"... Abstract. We present a fully proofproducing implementation of a quantifierelimination procedure for real closed fields. To our knowledge, this is the first generally useful proofproducing implementation of such an algorithm. Whilemany problems within the domain are intractable, we demonstrate conv ..."
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Cited by 24 (3 self)
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Abstract. We present a fully proofproducing implementation of a quantifierelimination procedure for real closed fields. To our knowledge, this is the first generally useful proofproducing implementation of such an algorithm. Whilemany problems within the domain are intractable, we demonstrate convincing examples of its value in interactive theorem proving. 1 Overview and related work Arguably the first automated theorem prover ever written was for a theory of lineararithmetic [8]. Nowadays many theorem proving systems, even those normally classified as `interactive ' rather than `automatic', contain procedures to automate routinearithmetical reasoning over some of the supported number systems like N, Z, Q, R and C. Experience shows that such automated support is invaluable in relieving users ofwhat would otherwise be tedious lowlevel proofs. We can identify several very common limitations of such procedures: Often they are restricted to proving purely universal formulas rather than dealingwith arbitrary quantifier structure and performing general quantifier elimination. Often they are not complete even for the supported class of formulas; in particular procedures for the integers often fail on problems that depend inherently on divisibility properties (e.g. 8x y 2 Z. 2x + 1 6 = 2y) They seldom handle nontrivial nonlinear reasoning, even in such simple cases as 8x y 2 R. x> 0 ^ y> 0) xy> 0, and those that do [18] tend to use heuristicsrather than systematic complete methods. Many of the procedures are standalone decision algorithms that produce no certificate of correctness and do not produce a `proof ' in the usual sense. The earliest serious exception is described in [4]. Many of these restrictions are not so important in practice, since subproblems arising in interactive proof can still often be handled effectively. Indeed, sometimes the restrictions are unavoidable: Tarski's theorem on the undefinability of truth implies thatthere cannot even be a complete semidecision procedure for nonlinear reasoning over
HOLCF: Higher Order Logic of Computable Functions
 In Theorem Proving in Higher Order Logics, volume 971 of LNCS
, 1995
"... . This paper presents a survey of HOLCF, a higher order logic of computable functions. The logic HOLCF is based on HOLC, a variant of the well known higher order logic HOL, which offers the additional concept of type classes. HOLCF extends HOLC with concepts of domain theory such as complete pa ..."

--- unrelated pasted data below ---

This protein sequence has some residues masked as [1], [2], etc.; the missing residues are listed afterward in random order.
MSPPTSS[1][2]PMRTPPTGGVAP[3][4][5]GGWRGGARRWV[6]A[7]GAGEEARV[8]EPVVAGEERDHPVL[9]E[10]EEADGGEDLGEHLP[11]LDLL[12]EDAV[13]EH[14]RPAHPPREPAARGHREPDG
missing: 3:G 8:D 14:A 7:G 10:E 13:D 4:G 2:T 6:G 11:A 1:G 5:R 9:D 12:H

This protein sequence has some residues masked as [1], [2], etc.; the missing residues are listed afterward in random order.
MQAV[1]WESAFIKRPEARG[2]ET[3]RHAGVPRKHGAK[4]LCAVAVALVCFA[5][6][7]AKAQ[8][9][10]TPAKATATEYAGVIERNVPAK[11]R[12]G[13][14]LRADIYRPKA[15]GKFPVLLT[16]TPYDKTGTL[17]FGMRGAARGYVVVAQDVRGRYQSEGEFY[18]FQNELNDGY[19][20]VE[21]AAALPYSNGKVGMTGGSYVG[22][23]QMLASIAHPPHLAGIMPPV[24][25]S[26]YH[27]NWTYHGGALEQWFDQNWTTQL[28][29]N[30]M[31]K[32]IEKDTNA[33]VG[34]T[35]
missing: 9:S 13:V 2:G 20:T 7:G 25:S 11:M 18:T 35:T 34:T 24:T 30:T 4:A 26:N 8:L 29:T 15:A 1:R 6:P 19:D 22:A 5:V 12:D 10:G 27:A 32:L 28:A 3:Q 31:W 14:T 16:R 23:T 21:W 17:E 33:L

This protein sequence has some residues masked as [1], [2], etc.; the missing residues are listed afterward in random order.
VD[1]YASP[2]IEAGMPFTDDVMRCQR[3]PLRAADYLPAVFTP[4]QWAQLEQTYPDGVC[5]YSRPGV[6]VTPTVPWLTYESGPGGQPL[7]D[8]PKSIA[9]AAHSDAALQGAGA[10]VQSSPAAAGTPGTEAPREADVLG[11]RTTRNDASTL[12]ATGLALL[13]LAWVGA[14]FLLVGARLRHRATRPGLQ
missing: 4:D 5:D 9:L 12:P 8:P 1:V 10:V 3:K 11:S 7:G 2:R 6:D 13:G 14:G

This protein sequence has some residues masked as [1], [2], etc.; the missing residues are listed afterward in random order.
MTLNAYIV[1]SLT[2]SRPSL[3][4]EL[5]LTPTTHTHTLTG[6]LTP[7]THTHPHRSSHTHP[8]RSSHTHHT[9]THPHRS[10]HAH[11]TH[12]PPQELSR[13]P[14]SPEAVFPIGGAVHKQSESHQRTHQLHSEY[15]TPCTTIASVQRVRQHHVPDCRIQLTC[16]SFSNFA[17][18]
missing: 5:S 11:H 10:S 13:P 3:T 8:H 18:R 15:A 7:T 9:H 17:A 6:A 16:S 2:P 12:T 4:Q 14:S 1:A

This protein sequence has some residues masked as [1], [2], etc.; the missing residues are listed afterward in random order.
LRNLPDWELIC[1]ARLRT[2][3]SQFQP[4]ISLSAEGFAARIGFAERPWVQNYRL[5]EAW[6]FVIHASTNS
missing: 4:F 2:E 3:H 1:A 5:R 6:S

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Cited by 24 (0 self)
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. This paper presents a survey of HOLCF, a higher order logic of computable functions. The logic HOLCF is based on HOLC, a variant of the well known higher order logic HOL, which offers the additional concept of type classes. HOLCF extends HOLC with concepts of domain theory such as complete partial orders, continuous functions and a fixed point operator. With the help of type classes the extension can be formulated in a way such that the logic LCF constitutes a proper sublanguage of HOLCF. Therefore techniques from higher order logic and LCF can be combined in a fruitful manner avoiding drawbacks of both logics. The development of HOLCF was entirely conducted within the Isabelle system. 1 Introduction This paper presents a survey of HOLCF, a higher order logic of computable functions. The logic HOLCF is based on HOLC, a variant of the well known higher order logic HOL [GM93], which offers the additional concept of type classes. HOLCF extends HOLC with concepts of domain t...
Taclets: A New Paradigm for Constructing Interactive Theorem Provers
 CIENCIAS EXACTAS, FÍSICAS Y NATURALES, SERIE A: MATEMÁTICAS, 98(1), 2004. SPECIAL ISSUE ON SYMBOLIC COMPUTATION IN LOGIC AND ARTIFICIAL INTELLIGENCE
, 2004
"... Frameworks for interactive theorem proving give the user explicit control over the construction of proofs based on meta languages that contain dedicated control structures for describing proof construction. Such languages are not easy to master and thus contribute to the already long list of skill ..."
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Cited by 22 (8 self)
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Frameworks for interactive theorem proving give the user explicit control over the construction of proofs based on meta languages that contain dedicated control structures for describing proof construction. Such languages are not easy to master and thus contribute to the already long list of skills required by prospective users of interactive theorem provers. Most users, however, only need a convenient formalism that allows to introduce new rules with minimal overhead. On the the other hand, rules of calculi have not only purely logical content, but contain restrictions on the expected context of rule applications and heuristic information. We suggest a new and minimalist concept for implementing interactive theorem provers called taclet. Their usage can be mastered in a matter of hours, and they are efficiently compiled into the GUI of a prover. We implemented the KeY system, an interactive theorem prover for the full JAVA CARD language based on taclets.
I/O Automata in Isabelle/HOL
 Types for Proofs and Programs, volume 996 of Lecture Notes in Computer Science
, 1995
"... . We have embedded the metatheory of I/O automata, a model for describing and reasoning about distributed systems, in Isabelle 's version of higher order logic. On top of that, we have specified and verified a recent network transmission protocol which achieves reliable communication using sing ..."
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Cited by 22 (2 self)
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. We have embedded the metatheory of I/O automata, a model for describing and reasoning about distributed systems, in Isabelle 's version of higher order logic. On top of that, we have specified and verified a recent network transmission protocol which achieves reliable communication using singlebitheader packets over a medium which may reorder packets arbitrarily. 1 Introduction This paper describes a formalization of Input/Output automata (IOA), a particular model for concurrent and distributed discrete event systems due to Lynch and Tuttle [9], inside Isabelle/HOL, a theorem prover for higherorder logic [12]. The motivation for our work is twofold:  The verification of distributed systems is a challenging application for formal methods because in that area informal arguments are notoriously unreliable.  This area is doubly challenging for interactive general purpose theorem provers because modelchecking [4] already provides a successful automatic approach to the ver...